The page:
Scientists have found evidence that people lived in North America 26,500 years ago

Some of the tools found in a Mexican cave may be more than 30,000 years old.

Stone tools have been found in a cave in Mexico, suggesting that people lived in North America as early as 26,500 years ago – that is, much earlier than most scientists admit, a new study says.
Currently, the earliest known North American archaeological sites date from 15,000 to 17,000 years ago, noted anthropology Professor Tom Dillehay of Vanderbilt University in Nashville, Tennessee.

However, in the latest issue of the journal Nature, scientists reported on artifacts found in a mountain cave in the Mexican state of Zacatecas.

Ciprian Ardelean of the Autonomous University of Zacatecas and other scientists report that they have found stone tools and fragments from the manufacture of tools, the age of which they estimate as 26,500 years.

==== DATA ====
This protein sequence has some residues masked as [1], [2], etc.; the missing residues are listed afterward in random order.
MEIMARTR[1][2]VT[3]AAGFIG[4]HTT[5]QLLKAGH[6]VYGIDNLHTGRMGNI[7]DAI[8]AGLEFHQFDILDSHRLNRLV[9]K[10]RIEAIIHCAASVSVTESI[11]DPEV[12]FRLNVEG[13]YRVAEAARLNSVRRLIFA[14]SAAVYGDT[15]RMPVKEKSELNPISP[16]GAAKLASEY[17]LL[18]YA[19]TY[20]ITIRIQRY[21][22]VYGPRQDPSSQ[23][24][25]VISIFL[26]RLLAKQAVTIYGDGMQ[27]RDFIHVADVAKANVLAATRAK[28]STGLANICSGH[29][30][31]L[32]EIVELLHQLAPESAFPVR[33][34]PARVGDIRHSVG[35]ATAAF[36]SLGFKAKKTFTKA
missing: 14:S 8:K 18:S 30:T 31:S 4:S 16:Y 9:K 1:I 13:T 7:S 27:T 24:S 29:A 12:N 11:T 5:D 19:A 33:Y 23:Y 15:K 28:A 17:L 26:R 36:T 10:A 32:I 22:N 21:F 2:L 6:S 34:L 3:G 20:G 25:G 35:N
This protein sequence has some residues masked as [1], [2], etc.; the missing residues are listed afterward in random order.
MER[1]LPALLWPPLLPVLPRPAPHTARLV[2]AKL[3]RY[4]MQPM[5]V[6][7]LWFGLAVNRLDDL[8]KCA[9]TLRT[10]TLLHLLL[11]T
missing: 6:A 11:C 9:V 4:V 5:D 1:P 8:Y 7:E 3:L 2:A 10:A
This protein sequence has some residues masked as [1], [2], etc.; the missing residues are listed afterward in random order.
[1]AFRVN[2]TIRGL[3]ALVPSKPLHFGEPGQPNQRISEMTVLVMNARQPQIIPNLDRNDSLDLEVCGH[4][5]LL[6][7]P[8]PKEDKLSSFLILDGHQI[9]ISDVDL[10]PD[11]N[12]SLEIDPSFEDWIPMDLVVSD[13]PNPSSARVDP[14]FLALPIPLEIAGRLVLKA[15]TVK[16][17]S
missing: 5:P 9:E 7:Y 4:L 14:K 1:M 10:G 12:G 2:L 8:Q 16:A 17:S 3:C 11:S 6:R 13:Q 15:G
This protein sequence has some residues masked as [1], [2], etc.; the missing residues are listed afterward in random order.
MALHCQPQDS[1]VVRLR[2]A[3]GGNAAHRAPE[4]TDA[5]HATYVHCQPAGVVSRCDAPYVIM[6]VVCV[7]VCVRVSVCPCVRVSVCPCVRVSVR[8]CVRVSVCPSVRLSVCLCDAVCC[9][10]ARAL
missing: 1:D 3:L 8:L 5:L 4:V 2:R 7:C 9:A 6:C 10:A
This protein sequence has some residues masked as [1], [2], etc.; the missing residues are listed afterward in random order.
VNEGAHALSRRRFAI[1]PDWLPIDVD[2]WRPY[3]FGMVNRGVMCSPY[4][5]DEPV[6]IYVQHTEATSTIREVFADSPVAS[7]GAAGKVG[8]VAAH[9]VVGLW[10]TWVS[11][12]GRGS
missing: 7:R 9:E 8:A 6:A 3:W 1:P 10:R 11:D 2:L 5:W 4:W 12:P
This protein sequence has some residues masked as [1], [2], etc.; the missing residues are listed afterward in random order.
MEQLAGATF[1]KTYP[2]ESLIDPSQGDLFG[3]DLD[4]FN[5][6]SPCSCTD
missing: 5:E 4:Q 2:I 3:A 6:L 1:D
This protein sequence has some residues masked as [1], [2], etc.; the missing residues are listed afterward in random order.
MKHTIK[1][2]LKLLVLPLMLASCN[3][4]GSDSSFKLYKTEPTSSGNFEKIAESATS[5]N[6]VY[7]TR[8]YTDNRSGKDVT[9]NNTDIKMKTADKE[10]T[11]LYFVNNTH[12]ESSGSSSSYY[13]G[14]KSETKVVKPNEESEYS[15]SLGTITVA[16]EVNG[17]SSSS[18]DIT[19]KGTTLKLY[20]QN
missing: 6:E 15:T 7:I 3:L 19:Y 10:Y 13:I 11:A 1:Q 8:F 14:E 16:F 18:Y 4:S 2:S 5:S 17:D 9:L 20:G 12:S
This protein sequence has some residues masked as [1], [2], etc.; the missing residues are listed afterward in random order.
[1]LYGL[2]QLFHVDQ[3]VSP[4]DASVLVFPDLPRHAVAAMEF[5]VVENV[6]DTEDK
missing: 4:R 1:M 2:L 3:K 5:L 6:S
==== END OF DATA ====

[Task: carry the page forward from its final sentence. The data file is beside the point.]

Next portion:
There are indications that some artifacts are more than 30,000 years old, but so far the evidence is not strong enough to say for sure, Ardelean added.

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Author: Steve Cowan
Graduated From Princeton University. He has been at the Free Press since October 2014. Previously worked as a regional entertainment editor.
Function: Chief-Editor
Steve Cowan

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